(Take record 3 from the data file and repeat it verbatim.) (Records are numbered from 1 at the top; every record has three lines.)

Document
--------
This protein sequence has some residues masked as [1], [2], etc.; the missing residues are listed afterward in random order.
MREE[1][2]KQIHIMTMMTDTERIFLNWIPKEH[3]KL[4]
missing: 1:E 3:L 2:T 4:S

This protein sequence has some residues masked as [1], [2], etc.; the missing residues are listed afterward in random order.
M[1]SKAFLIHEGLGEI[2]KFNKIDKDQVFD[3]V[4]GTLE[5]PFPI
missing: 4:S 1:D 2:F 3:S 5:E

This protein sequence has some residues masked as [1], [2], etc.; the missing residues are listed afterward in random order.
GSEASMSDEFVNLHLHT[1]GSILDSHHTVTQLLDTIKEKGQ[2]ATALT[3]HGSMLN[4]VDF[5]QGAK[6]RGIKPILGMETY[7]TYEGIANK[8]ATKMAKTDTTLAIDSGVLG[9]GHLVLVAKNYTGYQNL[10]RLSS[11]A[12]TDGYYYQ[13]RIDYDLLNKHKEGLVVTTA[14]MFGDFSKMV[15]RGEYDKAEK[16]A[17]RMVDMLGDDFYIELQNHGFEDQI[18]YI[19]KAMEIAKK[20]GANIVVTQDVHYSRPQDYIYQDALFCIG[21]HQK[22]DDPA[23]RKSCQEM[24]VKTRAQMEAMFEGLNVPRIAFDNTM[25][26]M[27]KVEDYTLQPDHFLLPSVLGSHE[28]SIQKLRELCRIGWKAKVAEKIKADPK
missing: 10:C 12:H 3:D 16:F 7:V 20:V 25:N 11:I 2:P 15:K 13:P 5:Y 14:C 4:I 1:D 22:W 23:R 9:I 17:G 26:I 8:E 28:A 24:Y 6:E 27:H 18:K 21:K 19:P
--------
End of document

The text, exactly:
This protein sequence has some residues masked as [1], [2], etc.; the missing residues are listed afterward in random order.
GSEASMSDEFVNLHLHT[1]GSILDSHHTVTQLLDTIKEKGQ[2]ATALT[3]HGSMLN[4]VDF[5]QGAK[6]RGIKPILGMETY[7]TYEGIANK[8]ATKMAKTDTTLAIDSGVLG[9]GHLVLVAKNYTGYQNL[10]RLSS[11]A[12]TDGYYYQ[13]RIDYDLLNKHKEGLVVTTA[14]MFGDFSKMV[15]RGEYDKAEK[16]A[17]RMVDMLGDDFYIELQNHGFEDQI[18]YI[19]KAMEIAKK[20]GANIVVTQDVHYSRPQDYIYQDALFCIG[21]HQK[22]DDPA[23]RKSCQEM[24]VKTRAQMEAMFEGLNVPRIAFDNTM[25][26]M[27]KVEDYTLQPDHFLLPSVLGSHE[28]SIQKLRELCRIGWKAKVAEKIKADPK
missing: 10:C 12:H 3:D 16:F 7:V 20:V 25:N 11:I 2:P 15:K 13:P 5:Y 14:C 4:I 1:D 22:W 23:R 9:I 17:G 26:I 8:E 28:A 24:Y 6:E 27:H 18:K 21:K 19:P